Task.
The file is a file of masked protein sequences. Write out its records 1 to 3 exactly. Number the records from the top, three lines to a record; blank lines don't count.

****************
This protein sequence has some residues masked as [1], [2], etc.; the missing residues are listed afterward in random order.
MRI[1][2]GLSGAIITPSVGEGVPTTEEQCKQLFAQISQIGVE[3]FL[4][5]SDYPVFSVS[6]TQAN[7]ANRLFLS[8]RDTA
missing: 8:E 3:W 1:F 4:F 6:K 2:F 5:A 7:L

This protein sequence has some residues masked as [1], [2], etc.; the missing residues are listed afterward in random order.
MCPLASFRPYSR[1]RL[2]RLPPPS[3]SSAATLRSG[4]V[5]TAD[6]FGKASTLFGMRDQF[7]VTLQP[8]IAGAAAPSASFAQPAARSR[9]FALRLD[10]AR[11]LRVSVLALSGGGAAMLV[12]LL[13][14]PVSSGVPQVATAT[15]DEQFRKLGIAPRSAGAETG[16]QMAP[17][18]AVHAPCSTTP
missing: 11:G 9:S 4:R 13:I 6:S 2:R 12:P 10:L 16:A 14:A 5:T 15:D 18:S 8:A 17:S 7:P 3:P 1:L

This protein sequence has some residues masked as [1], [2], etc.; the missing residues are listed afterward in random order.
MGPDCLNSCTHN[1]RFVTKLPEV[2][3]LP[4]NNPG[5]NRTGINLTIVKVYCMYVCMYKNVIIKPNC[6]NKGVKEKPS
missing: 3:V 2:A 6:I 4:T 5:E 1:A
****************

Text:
This protein sequence has some residues masked as [1], [2], etc.; the missing residues are listed afterward in random order.
MRI[1][2]GLSGAIITPSVGEGVPTTEEQCKQLFAQISQIGVE[3]FL[4][5]SDYPVFSVS[6]TQAN[7]ANRLFLS[8]RDTA
missing: 8:E 3:W 1:F 4:F 6:K 2:F 5:A 7:L

This protein sequence has some residues masked as [1], [2], etc.; the missing residues are listed afterward in random order.
MCPLASFRPYSR[1]RL[2]RLPPPS[3]SSAATLRSG[4]V[5]TAD[6]FGKASTLFGMRDQF[7]VTLQP[8]IAGAAAPSASFAQPAARSR[9]FALRLD[10]AR[11]LRVSVLALSGGGAAMLV[12]LL[13][14]PVSSGVPQVATAT[15]DEQFRKLGIAPRSAGAETG[16]QMAP[17][18]AVHAPCSTTP
missing: 11:G 9:S 4:R 13:I 6:S 2:R 12:P 10:L 16:A 14:A 5:T 15:D 18:S 8:A 17:S 7:P 3:P 1:L

This protein sequence has some residues masked as [1], [2], etc.; the missing residues are listed afterward in random order.
MGPDCLNSCTHN[1]RFVTKLPEV[2][3]LP[4]NNPG[5]NRTGINLTIVKVYCMYVCMYKNVIIKPNC[6]NKGVKEKPS
missing: 3:V 2:A 6:I 4:T 5:E 1:A